I am not saying at all that being the auteur of Scrivener means that Keith is beyond criticism. The man has welcomed suggestions and complaints, and the software is better because he’s open to them. I am saying, however, that the complaint that “Scrivener isn’t what I want it to be, so Keith sucks” is counterproductive and, frankly, bullshit. It’s a manifestation of that false sense of entitlement that is the worst part of the internet culture – this concept that the labor of others should be free for the taking because taking it is easy; that because we can make our thoughts known to the masses, every fucking random thought we have is sacrosanct; and because we took eleven minutes to post our thoughts on a thing online, we are co-owners of that thing. Bitching at Keith because Scrivener doesn’t allow you to [insert non-Scrivener-like feature here] is like bitching at your coffee machine because it doesn’t squeeze orange juice.

I have to end this rant because I have something due at noon, and I just blew an hour, y’know, ranting. But I really do think that criticism of Scrivener needs to take the original vision into the account. Keith, if you’re reading this, stay vigilant. And stop reading this and get back to work, because if Scrivener 2.0 doesn’t squeeze orange juice, I’m totally switching to StoryMill. Goddam fancy pants auteurs…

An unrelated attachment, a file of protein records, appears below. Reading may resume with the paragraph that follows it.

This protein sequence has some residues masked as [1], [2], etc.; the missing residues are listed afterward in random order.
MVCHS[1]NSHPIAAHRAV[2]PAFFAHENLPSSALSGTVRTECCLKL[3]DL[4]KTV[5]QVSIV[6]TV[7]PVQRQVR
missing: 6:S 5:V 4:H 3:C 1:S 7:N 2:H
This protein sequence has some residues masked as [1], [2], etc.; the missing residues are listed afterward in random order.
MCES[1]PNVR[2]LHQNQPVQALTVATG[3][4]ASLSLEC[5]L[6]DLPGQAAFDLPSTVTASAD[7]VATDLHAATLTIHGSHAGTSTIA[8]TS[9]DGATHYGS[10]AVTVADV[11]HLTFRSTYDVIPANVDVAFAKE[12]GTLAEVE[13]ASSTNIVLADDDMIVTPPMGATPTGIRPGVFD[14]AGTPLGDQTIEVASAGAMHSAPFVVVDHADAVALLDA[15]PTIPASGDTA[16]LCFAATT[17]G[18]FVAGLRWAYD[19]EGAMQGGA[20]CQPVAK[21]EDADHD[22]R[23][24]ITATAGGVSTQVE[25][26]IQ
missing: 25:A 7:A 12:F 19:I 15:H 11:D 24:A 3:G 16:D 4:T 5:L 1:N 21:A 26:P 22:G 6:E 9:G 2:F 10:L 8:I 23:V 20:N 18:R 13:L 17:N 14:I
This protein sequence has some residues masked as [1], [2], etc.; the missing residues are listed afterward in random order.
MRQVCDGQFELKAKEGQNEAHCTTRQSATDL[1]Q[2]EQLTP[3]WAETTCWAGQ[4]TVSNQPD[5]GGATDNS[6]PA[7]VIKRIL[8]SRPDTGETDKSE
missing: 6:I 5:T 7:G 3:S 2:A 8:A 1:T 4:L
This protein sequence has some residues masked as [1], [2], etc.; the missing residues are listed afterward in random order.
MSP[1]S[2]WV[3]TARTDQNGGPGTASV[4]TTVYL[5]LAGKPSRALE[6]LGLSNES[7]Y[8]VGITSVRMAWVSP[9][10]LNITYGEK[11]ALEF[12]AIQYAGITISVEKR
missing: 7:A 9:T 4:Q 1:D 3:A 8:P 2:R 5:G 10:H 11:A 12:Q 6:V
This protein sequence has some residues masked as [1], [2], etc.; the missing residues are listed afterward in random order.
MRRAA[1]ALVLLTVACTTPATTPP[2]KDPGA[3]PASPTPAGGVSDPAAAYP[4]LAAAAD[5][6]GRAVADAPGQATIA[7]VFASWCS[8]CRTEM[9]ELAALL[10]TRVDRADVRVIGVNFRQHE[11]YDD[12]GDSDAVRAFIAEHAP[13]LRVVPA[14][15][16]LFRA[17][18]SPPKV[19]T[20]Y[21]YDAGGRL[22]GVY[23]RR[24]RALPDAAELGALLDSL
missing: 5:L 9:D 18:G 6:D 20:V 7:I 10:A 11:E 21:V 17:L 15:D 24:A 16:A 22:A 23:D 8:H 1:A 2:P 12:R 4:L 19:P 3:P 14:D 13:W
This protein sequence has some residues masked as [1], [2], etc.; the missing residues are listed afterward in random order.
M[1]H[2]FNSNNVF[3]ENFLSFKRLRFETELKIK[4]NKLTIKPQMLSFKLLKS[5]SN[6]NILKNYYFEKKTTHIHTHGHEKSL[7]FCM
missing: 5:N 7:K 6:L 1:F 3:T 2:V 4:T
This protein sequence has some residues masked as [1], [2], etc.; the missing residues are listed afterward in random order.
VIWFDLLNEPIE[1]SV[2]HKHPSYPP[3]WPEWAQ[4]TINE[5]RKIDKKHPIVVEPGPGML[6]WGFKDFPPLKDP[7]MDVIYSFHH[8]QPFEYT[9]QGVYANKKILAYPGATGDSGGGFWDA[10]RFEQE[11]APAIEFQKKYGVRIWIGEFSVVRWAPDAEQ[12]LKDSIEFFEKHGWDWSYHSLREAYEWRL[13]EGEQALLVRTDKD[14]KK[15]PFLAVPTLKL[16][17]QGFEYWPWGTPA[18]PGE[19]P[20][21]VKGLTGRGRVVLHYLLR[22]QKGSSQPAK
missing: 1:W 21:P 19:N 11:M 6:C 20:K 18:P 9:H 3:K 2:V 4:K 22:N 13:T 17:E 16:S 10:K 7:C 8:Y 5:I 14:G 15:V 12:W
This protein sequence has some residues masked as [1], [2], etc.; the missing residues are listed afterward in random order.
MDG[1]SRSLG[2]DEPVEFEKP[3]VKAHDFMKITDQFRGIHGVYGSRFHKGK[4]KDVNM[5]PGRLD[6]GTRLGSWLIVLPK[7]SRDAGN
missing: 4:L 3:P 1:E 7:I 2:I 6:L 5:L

Y` still aint gettin a free upgrade to 2.0

it comes back to the old axiom “a jack of all trades and master of none.”

People - and software - should realise that they need to play to their strengths and focus on what defines them.

Can you imagine how nasty the coffee would taste when you hadn’t managed to clean out all the orange?

Another evil scheme thwarted. And I would have gotten away with it, too, if it weren’t for you meddling kids!

:smiley: :smiley: :smiley: `kyou!

Mr. K,

I believe the context in which Mr Coffee was referring to you as a youth was in terms of mental capacity or ability, not in terms of vigor or physical nature. When levied as such this moniker should be taken as an insult, not a compliment. But as I think about it, your predisposition to enjoying that which is “painful” makes delivering an insult somewhat counterintuitive, potentially even impossible, as you have no predisposition to dislike that which is typically pleasurable.

I must go and ponder the implications of this dilemma. Please ignore the burning smell.

wot? :confused:

Oh Gawd, what’s that smell is someone burning a dead horse in here??

Jaysen! Stop it!

Dead horse? did someone say there is a dead horse?